I would agree if not for the creator features that also use tensor cores, and then RT denoising uses tensor cores as well, so they are quite needed, not just for dlss.
    Reply
  • hotaru.hino
    KananX said:
    I would agree if not for the creator features that also use tensor cores, and then RT denoising uses tensor cores as well, so they are quite needed, not just for dlss.
    Denoising is a subset of the operation of "filling in the blanks." If we have a system to do this such that tensor cores do not provide a significant performance benefit, then there's less of a need for such.

    AMD provided performance metrics with ray tracing enabled, so FSR 2.0 is clearly helping in denoising.
    Reply
  • KananX
    hotaru.hino said:
    Denoising is a subset of the operation of "filling in the blanks." If we have a system to do this such that tensor cores do not provide a significant performance benefit, then there's less of a need for such.

    AMD provided performance metrics with ray tracing enabled, so FSR 2.0 is clearly helping in denoising.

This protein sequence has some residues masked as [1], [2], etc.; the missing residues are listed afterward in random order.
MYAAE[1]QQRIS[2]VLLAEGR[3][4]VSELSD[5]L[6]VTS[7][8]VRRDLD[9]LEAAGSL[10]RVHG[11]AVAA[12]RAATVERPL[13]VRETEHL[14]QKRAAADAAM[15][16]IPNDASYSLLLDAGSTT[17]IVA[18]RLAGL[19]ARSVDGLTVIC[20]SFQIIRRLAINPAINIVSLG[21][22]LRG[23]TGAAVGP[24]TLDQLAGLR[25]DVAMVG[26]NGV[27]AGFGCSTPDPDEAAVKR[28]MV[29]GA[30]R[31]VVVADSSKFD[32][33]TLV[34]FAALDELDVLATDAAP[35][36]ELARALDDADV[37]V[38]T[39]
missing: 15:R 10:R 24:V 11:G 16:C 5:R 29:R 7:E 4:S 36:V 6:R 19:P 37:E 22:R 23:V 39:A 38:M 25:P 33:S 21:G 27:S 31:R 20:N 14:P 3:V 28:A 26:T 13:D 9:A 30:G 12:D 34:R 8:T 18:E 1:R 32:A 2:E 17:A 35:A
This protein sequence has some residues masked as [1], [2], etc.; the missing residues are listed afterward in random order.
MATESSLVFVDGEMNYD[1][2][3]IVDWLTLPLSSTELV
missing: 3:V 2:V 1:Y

Denoising of RT for Radeon cards is done via shaders, it has nothing to do with FSR or any other software.
    Reply
  • hotaru.hino
    KananX said:
    Denoising of RT for Radeon cards is done via shaders, it has nothing to do with FSR or any other software.
    Well either way at the end of the day, unless someone has done a complete frame time profile of the hardware, we'll never figure out how much of an influence the tensor cores actually provides. And as far as I can tell, it's not clear there's still much of an advantage.

    The only thing I can find is from NVIDIA themselves, but they labeled the time on tensor cores as DLSS working.
    Reply
  • spongiemaster
    hotaru.hino said:
    It might be time for NVIDIA to consider leaving out tensor cores on future consumer GPUs then. There doesn't seem to be any real consumer need for them outside of DLSS.